Jack Reed, a Democratic senator from Rhode Island, is all about getting as much new energy storage into the grid as we can. “It’s critical that we do all we can to promote the use of renewable energy,” he said, announcing his sponsorship of the bill. “I’m fully supportive of establishing investment tax credits for energy storage, which plays an important role in capturing the energy generated by clean, sustainable sources such as wind and solar. Providing incentives for the creative and effective storage of energy will help prepare individual households, industry, utilities and our nation’s electric grid to navigate the future of clean power and energy efficiency.” Well said, Senator Reed. Reed, Henrich, and the other senators supporting the bill hope that a tax incentive will motivate a skyrocket in energy storage installations in both the business and residential sectors, in the same way the solar ITC has paved the way for solar to enter into the mainstream.
For homeowners, the bill would give residential energy storage installations the same credit that is already available through the solar ITC, except now, it wouldn’t have to be installed in conjunction with solar panels. The residential energy storage system, or battery, would have to have a storage capacity of at least 3 kWh.
Does it make sense for homeowners to have batteries if they don’t have solar panels?
Absolutely. Let’s unpack this a bit.
One major advantage of having a home battery, even without an alternative energy source like solar panels, is the ability to take advantage of Time of Use Shifting.
Picture this: It’s 5:30 PM, and you’re ready to get things done at home. You need to charge your devices, take care of some household chores, and maybe catch up on podcasts. Your home needs power… and so does everyone else’s. The utility companies call this peak demand-- the times during the day, week, or even season when power is needed the most. Because high demand requires high (and hopefully consistent) power supply, your electric company may be charging you a higher price for the energy you are using.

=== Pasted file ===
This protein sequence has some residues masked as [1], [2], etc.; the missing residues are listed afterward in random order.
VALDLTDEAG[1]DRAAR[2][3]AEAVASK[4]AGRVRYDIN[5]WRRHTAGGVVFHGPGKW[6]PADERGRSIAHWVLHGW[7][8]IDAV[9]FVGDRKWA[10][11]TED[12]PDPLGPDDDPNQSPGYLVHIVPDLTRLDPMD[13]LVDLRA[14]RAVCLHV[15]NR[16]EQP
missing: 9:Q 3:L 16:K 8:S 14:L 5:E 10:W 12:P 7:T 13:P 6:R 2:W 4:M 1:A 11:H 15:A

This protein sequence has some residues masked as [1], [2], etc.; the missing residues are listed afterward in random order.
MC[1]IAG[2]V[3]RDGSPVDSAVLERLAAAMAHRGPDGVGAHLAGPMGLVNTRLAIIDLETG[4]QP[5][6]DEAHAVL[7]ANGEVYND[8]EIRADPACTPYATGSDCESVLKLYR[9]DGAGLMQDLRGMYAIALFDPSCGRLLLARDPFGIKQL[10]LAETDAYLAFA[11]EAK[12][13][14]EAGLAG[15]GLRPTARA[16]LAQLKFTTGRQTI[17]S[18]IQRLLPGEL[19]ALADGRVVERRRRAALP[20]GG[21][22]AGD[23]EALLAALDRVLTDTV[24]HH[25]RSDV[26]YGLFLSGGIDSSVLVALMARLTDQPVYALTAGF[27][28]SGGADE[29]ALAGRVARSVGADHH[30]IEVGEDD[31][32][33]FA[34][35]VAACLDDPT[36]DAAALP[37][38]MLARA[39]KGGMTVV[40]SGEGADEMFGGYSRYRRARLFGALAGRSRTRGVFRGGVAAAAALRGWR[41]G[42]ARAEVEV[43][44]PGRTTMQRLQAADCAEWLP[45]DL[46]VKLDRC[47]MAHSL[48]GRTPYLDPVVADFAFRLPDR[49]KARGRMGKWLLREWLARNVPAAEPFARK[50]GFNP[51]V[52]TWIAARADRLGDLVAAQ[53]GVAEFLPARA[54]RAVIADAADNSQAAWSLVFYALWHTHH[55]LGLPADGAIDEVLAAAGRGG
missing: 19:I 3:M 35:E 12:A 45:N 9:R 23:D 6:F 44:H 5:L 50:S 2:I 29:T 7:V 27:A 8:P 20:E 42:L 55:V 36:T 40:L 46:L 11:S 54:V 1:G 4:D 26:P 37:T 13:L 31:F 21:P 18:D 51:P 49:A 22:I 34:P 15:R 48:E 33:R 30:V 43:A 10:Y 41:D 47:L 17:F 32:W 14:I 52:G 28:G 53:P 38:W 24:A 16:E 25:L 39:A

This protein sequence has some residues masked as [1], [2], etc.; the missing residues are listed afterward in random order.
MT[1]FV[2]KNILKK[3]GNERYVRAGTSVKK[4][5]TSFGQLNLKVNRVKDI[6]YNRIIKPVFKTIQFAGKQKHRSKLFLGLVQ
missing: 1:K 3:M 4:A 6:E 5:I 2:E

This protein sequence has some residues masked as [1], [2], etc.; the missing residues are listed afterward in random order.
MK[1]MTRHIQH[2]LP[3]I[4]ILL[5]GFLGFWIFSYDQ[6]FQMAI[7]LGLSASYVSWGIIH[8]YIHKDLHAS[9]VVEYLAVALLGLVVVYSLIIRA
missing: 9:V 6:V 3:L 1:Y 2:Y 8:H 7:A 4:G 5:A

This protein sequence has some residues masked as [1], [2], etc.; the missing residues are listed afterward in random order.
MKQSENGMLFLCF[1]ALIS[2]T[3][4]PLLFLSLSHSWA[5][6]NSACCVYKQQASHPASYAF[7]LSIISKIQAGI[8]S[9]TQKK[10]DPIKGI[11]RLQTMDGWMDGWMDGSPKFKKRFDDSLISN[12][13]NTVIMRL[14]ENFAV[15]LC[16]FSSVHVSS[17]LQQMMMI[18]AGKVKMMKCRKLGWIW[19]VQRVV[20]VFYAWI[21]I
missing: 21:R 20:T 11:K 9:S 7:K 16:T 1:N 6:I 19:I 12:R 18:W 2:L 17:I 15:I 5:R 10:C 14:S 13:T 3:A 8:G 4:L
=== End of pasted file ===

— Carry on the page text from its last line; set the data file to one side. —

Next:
So if prices are high when there’s high demand, does power cost less when people aren’t using it? Exactly. In the middle of the night when most televisions, dishwashers, and clothes dryers are shut down, the cost for electricity drops.
What if there was a way to use power during high-demand times, while getting charged low-demand prices?
That’s where a home battery comes in.
With a home battery, you can store energy when the cost is lowest, and use it whenever you need it. This is the time-of-use shifting we’re talking about, and it’s a great way to stick it to the power companies, and shave some money off of your bill.
Home batteries can also offer some energy security in the face of a vulnerable power grid. If the grid cuts out for a few hours (in the case of bad weather, or rolling blackouts like those proposed this summer in California), you don’t have to worry. Your home can still be powered by the energy stored by your battery. For those who depend on electricity to power life-essential medical machinery, or for households that use electricity to heat their home during cold winter months, this sort of energy security can be a big deal.
Senator Merkeley of Oregon says it best:
“It’s time to set our sights on fully transitioning to running our country on clean energy. Developing affordable energy storage is an indispensable component of making that vision a reality.